Lucerne in central Switzerland might have a small population of around 60,000 people but it’s one of the most popular holiday destinations in the country. And it’s certainly no surprise why: Lucerne boasts spectacularly beautiful surroundings, with a stunning lake, picturesque mountains and a charming Old Town. One of its most famous features is the Chapel Bridge; once Europe’s oldest woodbridge – dating back to the fourteenth century – a fire in 1993 means that the current bridge is mostly a replica. However, while many tourists simply pass through Lucerne on short tours before exploring the surrounding Swiss rural idyll, its plethora of annual events and festivals make an extended stay in the town worth considering.
The Lucerne Festival, for example, is one of Europe’s most well-respected classical music festivals. Held each summer, its first event took place in 1938 in the gardens near Villa Tribschen, once the home of German composer Richard Wagner. Since then, the festival has expanded considerably. Its core summer event of world-class classical music and performances by the lauded Lucerne Festival Orchestra is now accompanied by two other festivals during the year: the Lucerne Festival at Easter and the Lucerne Festival at the Piano. The latter takes place each autumn and showcases some of the best piano players from across the globe.
Also in autumn, the town hosts the annual Lucerne Blues Festival, a non-profit event that aims to boost the profile of blues music in Switzerland. If you’re a true blues fan, this festival provides the ideal opportunity to hear established acts and up-and-coming talent from around the world. Crucially, it doesn’t play host to blues megastars, giving smaller acts a chance to enjoy the spotlight. The organisers even run a programme called “blues at school” during the festival, taking participating artists into Lucerne’s high schools for performances and learning sessions.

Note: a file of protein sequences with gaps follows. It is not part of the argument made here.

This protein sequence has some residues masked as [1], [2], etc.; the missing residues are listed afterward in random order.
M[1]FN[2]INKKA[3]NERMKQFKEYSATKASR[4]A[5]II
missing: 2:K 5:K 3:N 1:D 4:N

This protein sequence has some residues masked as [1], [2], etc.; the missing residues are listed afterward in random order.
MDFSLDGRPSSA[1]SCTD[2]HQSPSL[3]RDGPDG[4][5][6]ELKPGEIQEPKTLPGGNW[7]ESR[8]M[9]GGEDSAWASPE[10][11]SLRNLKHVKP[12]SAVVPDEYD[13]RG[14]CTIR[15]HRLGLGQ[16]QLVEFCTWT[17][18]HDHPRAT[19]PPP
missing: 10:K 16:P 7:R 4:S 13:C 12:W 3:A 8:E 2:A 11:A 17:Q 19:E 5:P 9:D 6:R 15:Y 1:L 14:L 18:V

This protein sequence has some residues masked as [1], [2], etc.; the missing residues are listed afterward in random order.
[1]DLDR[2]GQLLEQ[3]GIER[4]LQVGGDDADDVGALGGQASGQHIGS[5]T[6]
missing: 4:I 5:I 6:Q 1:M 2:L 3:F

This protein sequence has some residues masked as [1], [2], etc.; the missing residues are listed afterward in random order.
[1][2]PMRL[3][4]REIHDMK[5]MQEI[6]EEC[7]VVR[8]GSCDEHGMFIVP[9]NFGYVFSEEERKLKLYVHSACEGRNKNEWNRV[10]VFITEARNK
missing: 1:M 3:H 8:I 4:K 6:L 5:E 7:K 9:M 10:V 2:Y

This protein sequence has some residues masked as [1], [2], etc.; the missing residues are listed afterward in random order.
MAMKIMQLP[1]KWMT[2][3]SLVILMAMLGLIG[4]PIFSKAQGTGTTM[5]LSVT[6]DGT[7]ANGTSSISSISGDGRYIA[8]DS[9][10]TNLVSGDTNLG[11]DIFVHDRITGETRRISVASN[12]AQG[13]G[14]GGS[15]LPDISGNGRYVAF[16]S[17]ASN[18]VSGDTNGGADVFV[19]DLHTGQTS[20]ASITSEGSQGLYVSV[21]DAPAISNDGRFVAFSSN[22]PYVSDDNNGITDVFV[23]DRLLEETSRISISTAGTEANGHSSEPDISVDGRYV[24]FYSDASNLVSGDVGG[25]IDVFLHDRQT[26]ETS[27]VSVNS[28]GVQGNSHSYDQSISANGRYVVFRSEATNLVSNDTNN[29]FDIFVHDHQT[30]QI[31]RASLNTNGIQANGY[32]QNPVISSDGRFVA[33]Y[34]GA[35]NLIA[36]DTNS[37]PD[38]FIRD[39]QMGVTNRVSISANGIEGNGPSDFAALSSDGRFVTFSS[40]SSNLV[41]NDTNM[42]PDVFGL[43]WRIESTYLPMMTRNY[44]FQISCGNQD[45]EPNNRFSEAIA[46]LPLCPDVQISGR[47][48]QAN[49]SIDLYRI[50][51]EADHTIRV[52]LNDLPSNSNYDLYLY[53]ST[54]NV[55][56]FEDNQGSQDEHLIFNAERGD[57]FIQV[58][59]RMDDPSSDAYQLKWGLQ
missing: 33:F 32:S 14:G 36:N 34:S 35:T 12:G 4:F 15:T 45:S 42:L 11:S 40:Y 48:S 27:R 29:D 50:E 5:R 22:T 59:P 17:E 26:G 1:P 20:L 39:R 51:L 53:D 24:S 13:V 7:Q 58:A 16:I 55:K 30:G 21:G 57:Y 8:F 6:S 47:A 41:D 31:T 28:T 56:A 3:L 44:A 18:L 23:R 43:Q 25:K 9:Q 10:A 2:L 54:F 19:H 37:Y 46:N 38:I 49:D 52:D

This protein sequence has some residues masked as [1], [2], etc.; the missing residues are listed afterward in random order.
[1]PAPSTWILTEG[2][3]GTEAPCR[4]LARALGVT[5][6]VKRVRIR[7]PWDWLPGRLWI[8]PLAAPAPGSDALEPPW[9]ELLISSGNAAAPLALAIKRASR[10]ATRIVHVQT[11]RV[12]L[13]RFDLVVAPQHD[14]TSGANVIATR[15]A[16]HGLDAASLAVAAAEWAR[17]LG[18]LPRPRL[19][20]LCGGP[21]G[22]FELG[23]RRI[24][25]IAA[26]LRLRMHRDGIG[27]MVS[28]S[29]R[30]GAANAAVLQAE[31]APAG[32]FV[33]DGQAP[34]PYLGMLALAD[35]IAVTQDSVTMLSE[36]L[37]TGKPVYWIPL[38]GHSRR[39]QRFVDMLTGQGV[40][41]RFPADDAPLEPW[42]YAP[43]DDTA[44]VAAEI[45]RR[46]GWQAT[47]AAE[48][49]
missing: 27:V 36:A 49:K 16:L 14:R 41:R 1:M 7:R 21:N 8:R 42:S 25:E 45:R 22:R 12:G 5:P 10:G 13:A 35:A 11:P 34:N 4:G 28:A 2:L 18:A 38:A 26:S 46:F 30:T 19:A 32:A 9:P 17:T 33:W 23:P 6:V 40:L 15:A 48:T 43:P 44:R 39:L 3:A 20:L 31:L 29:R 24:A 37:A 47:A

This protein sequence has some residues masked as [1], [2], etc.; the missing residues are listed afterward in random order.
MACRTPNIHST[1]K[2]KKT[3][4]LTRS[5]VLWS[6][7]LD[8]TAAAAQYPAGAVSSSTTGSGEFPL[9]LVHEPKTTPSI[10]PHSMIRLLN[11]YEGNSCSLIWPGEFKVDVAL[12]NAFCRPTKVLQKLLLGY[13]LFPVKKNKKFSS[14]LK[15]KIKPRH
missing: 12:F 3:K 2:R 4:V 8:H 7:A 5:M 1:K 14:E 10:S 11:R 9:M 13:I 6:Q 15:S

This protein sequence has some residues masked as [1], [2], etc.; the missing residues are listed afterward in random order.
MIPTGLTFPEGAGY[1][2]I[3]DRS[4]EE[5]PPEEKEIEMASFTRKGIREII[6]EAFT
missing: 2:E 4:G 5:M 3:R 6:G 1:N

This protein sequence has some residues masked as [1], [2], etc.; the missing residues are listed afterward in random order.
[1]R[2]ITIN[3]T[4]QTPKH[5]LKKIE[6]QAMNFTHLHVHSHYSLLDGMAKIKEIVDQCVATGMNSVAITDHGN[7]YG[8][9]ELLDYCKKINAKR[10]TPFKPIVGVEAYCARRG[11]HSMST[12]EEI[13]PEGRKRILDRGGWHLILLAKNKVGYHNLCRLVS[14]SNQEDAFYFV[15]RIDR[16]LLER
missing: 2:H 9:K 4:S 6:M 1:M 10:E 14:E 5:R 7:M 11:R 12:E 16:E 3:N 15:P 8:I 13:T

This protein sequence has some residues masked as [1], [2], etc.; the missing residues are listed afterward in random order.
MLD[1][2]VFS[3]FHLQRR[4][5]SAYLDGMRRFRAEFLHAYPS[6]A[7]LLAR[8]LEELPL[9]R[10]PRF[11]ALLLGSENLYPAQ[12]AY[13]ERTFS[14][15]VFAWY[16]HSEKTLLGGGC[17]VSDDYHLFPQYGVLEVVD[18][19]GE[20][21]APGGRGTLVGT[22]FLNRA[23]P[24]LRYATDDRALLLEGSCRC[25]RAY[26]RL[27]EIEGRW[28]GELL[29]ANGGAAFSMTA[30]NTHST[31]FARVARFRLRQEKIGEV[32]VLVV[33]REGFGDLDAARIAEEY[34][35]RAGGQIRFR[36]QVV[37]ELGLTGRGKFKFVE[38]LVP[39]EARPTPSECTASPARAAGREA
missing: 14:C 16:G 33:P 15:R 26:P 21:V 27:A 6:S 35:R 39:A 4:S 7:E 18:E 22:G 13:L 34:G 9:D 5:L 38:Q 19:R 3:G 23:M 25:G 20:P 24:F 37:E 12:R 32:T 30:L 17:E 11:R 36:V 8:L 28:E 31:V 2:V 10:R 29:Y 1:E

Contemporary music lovers will also find entertainment in Lucerne, with the annual Blue Balls Festival attracting international pop and rock stars to the town. In the past, guests have included singer-songwriters Natalie Cole, KT Tunstall and Gabriella Cilmi, folk artist Newton Faulkner, hip-hop outfit The Roots and musician Gil Scott Heron. However, Lucerne’s yearly festivals aren’t confined to the sphere of music. The Lucerne Cheese Festival takes place each October and the Rose d’Or festival – an important awards ceremony for international television – has been held annually in the town since 2004.
And while New Orleans’ Mardi Gras might get all the attention, Lucerne’s own Carnival, known as Fasnacht, is one of Europe’s liveliest pre-Lent celebrations. Starting at 5am on Shrove Tuesday and ending on Ash Wednesday, Fasnacht in Lucerne is a chaotic event, with people dressed in elaborate masks and costumes parading the street for several days. The marching of its revellers is characterised by Guggenmusig, a traditional Swiss carnival marching band that consists of wind instruments and drums. Be warned, however, that the town can get very busy during Fasnacht, so be sure to book Lucerne hotels early if you’re planning to participate in its merriment. Also make sure you have a good costume and a mask – without them, you’ll mark yourself out clearly as a tourist.